How Decatur Pathway Park came to be.
By Phil Cornell
A long time ago, in a galaxy far, far away…no, wait, that’s another story. Here’s the real story. The Southwest Olympia neighborhood has had a “diamond in the rough” since the neighborhood was first platted over 50 years ago. (Disclaimer; I have only been in Olympia since 1970 and a westside resident since 1999 so my history may not be totally accurate.) Maps from 1937 show a connection from Decatur to the Simmons Lake area, now called the Ken Lake neighborhood. By 1949 there was a direct connection between Harrison and Division to the Simmons Lake area, it was then called Mottman Road. The 1973 maps showed Decatur ending in a gravel pit at what is now the Auto Mall, the new US 101 highway cut off the access from Decatur to Simmons Lake. It had never been more than a dirt road until it was paved up to George Johnson’s house at 1707 Decatur. With development increasing, the new Capitol Mall, the Auto Mall, Cooper Point Road and Black Lake Blvd became two of the main arterials for West Olympia The Kline’s had a house at 1504 Decatur St SW, built in 1918, that had several acres with cows and other farm animals. Much of the southern portion of Decatur St and Southwest Olympia was undeveloped, consisting mostly of farm land and forest.
By 1980 West Olympia was becoming a very desirable place to live and work. A building boom was happening on side streets off Decatur. 10th Ave SW to 15th Ave SW were all built up between 1980 and 2000. My house on 15th was built in 1989. With development came increased traffic. The intersection at Black Lake Blvd and Cooper Point Rd had become what is classified as a “failed” intersection, meaning traffic levels had exceeded the intersections capacity with backups in all directions. The city had a plan to open Decatur St to traffic from the newly created Auto Mall to relieve congestion at Black Lake Blvd and Cooper Point Rd, a plan that the city had been working on for many years. Along came the Decatur Raiders, a scrappy group of Southwest Olympia neighborhood activists, some of whom were and still are members of the newly created (1980) South Westside Olympia Neighborhood Association or SWONA. Their main purpose was to prevent the city from opening Decatur St to traffic. After a long battle, many city council meetings and written comments to city council members, finally a break. In late 2014 the city amended its Comprehensive Plan and deleted the language that referred to opening Decatur St SW and 16th Ave SW to vehicle traffic.
With the taste of victory in our mouths and the fate of the pathway at the south end of Decatur St finally decided, SWONA VP Phil Cornell saw an opportunity to transform the southern entrance of our neighborhood. The city had a new program called the “Neighborhood Pathways Program”.
” The Neighborhood Pathways Program was developed as a result of a City Council initiative to improve neighborhood walkability through a program that is based on neighborhood priorities.” (http://olympiawa.gov/community/transportation-options/walking/neighborhood-pathways-pgm).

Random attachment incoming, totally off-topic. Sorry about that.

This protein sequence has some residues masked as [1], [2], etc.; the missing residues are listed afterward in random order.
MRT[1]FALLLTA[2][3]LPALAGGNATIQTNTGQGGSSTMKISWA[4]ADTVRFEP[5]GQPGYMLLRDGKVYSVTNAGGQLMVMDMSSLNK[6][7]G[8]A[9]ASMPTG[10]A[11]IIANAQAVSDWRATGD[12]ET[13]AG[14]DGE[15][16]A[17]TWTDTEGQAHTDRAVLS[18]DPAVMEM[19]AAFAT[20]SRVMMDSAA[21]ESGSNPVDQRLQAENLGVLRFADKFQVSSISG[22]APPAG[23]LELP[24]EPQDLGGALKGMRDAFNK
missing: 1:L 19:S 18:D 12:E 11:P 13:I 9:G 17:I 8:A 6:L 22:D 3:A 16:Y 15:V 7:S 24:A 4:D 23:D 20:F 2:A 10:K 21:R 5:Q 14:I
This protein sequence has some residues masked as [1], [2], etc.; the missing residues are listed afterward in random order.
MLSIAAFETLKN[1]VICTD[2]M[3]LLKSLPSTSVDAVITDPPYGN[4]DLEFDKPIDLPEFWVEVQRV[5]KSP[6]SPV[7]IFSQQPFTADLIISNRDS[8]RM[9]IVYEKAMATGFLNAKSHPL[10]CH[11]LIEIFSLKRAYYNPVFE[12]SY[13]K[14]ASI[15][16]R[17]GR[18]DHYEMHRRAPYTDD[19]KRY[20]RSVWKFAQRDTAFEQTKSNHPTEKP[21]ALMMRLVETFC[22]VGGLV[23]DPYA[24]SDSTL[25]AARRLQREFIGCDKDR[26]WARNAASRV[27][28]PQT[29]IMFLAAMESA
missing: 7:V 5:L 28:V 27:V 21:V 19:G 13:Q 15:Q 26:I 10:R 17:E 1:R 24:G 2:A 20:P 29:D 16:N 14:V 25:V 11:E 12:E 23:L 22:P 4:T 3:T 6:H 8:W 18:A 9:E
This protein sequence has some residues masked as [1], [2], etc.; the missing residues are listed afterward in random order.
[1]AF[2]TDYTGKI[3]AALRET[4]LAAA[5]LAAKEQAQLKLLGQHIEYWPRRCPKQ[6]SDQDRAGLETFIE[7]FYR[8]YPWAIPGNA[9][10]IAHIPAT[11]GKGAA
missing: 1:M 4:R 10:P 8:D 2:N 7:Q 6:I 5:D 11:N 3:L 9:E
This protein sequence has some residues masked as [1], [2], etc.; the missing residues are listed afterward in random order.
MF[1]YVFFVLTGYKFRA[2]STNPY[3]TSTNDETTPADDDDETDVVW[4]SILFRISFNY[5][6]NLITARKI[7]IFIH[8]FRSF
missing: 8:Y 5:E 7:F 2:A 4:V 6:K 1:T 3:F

The Northwest Olympia Neighborhood Association, NWONA, had recently taken on a project to transform a pathway from the east end of Woodard Ave to West Bay Drive. It is a thing of beauty, transformed from a weedy, overgrown, steep path to a clean path with switchbacks to make it more navigable. SWONA saw this as an opportunity to improve our neighborhood and make our community more bicycle friendly. The pathway at the end of Decatur is a major route for bicyclists and pedestrians who use it to commute to destinations like SPSCC and the Thurston County Courthouse. It has been a featured spot in the city sponsored “Bike-to-work” events of the last several years. Some years back the city “improved” the path by adding some bollards and an asphalt strip down the center. Although this was an improvement over the uneven dirt path, it was not very inviting and was a constant target for graffiti and vandalism. Several years ago, SWONA received a grant to create four neighborhood “pocket parks” - small plots of land used to create interest and pride in the neighborhood. SWONA created parks at;
- Midway St NW and Olympic Way NW “Rainier Vista Bench”,
- Caton Way off of 9th Ave SW “Garden Spot”,
- 9th Ave SW and Fern St SW “Welcome Spot”,
- the south end of Decatur St SW “Poetry Post”.
The Poetry Post is at the beginning of the pathway that SWONA has transformed with help from the city and the Neighborhood Pathways Program, we call it “Decatur Pathway Park”. We have signed up 30 volunteers who have put in over 425 hours so far creating 6 planting beds along the pathway. The beds have been planted with almost 300 plants, all native species, selected for drought tolerance, low maintenance, and attractive foliage for birds and people. The city hired a contractor to improve the south entrance to the path and place 3 pathway lights, this will be completed by the end of November. Completion is tentatively scheduled for Dec 31, 2015 with some work to continue into next spring, the original Poetry Post has fallen victim to weather effects and vandalism and must be replaced. We are working on a design and looking for skilled carpenters to do the work. We also have to order and install two benches, one at the Poetry Post and one at the south entrance to the pathway.
This project has shown what can be done when a dedicated group of volunteers work with the city to improve a neglected area of the neighborhood. Information about the pathways program can be found at;
It has been a fun, frustrating, rewarding, challenging, satisfying job to coordinate with the city and our volunteers on this project. I am glad to see it finally coming to completion. There is no other pathway like it anywhere else in the city and next spring, when all the new flowers are in bloom, SWONA will host a “Grand Opening” celebration.
Decatur Pathway Park Project Coordinator